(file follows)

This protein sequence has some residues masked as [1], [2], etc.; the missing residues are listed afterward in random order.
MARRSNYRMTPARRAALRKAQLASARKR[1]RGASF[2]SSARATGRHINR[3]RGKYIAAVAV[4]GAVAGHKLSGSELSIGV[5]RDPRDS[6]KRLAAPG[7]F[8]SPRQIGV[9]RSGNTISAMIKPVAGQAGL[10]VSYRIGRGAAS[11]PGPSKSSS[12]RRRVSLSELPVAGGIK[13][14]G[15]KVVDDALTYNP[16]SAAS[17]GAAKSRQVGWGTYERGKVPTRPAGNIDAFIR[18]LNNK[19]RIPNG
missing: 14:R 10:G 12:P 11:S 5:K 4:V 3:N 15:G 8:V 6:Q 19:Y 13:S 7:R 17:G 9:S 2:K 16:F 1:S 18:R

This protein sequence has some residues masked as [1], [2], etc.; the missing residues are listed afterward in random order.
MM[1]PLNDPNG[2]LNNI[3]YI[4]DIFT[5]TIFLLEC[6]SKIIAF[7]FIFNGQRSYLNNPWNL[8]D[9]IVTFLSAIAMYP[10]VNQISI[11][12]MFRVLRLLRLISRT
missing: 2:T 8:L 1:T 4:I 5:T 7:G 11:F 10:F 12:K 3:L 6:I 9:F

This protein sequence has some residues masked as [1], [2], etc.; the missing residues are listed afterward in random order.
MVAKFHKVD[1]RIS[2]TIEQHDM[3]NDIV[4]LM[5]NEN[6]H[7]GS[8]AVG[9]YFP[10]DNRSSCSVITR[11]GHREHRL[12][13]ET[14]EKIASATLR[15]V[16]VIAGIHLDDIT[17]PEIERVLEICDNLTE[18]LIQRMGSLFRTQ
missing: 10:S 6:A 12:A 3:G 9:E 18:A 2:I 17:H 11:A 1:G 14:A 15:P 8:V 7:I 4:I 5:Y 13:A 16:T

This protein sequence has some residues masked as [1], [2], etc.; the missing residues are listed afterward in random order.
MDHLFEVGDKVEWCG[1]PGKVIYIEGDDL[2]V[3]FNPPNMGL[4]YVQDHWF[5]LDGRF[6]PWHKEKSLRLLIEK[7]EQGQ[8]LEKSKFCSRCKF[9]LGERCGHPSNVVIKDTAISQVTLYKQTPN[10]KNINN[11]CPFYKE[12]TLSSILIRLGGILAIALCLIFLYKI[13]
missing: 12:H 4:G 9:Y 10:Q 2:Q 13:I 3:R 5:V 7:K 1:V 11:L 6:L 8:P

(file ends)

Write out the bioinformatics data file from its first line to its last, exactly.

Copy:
This protein sequence has some residues masked as [1], [2], etc.; the missing residues are listed afterward in random order.
MARRSNYRMTPARRAALRKAQLASARKR[1]RGASF[2]SSARATGRHINR[3]RGKYIAAVAV[4]GAVAGHKLSGSELSIGV[5]RDPRDS[6]KRLAAPG[7]F[8]SPRQIGV[9]RSGNTISAMIKPVAGQAGL[10]VSYRIGRGAAS[11]PGPSKSSS[12]RRRVSLSELPVAGGIK[13][14]G[15]KVVDDALTYNP[16]SAAS[17]GAAKSRQVGWGTYERGKVPTRPAGNIDAFIR[18]LNNK[19]RIPNG
missing: 14:R 10:G 12:P 11:S 5:K 4:V 3:N 15:G 8:V 6:Q 19:Y 13:S 7:R 17:G 9:S 2:K 16:F 1:S 18:R

This protein sequence has some residues masked as [1], [2], etc.; the missing residues are listed afterward in random order.
MM[1]PLNDPNG[2]LNNI[3]YI[4]DIFT[5]TIFLLEC[6]SKIIAF[7]FIFNGQRSYLNNPWNL[8]D[9]IVTFLSAIAMYP[10]VNQISI[11][12]MFRVLRLLRLISRT
missing: 2:T 8:L 1:T 4:I 5:T 7:G 11:F 10:F 12:K 3:L 6:I 9:F

This protein sequence has some residues masked as [1], [2], etc.; the missing residues are listed afterward in random order.
MVAKFHKVD[1]RIS[2]TIEQHDM[3]NDIV[4]LM[5]NEN[6]H[7]GS[8]AVG[9]YFP[10]DNRSSCSVITR[11]GHREHRL[12][13]ET[14]EKIASATLR[15]V[16]VIAGIHLDDIT[17]PEIERVLEICDNLTE[18]LIQRMGSLFRTQ
missing: 10:S 6:A 12:A 3:G 9:E 18:A 2:I 17:H 11:A 1:G 14:A 15:P 8:V 7:I 4:I 5:Y 13:A 16:T

This protein sequence has some residues masked as [1], [2], etc.; the missing residues are listed afterward in random order.
MDHLFEVGDKVEWCG[1]PGKVIYIEGDDL[2]V[3]FNPPNMGL[4]YVQDHWF[5]LDGRF[6]PWHKEKSLRLLIEK[7]EQGQ[8]LEKSKFCSRCKF[9]LGERCGHPSNVVIKDTAISQVTLYKQTPN[10]KNINN[11]CPFYKE[12]TLSSILIRLGGILAIALCLIFLYKI[13]
missing: 12:H 4:G 9:Y 10:Q 2:Q 13:I 3:R 5:V 7:K 1:V 11:L 6:L 8:P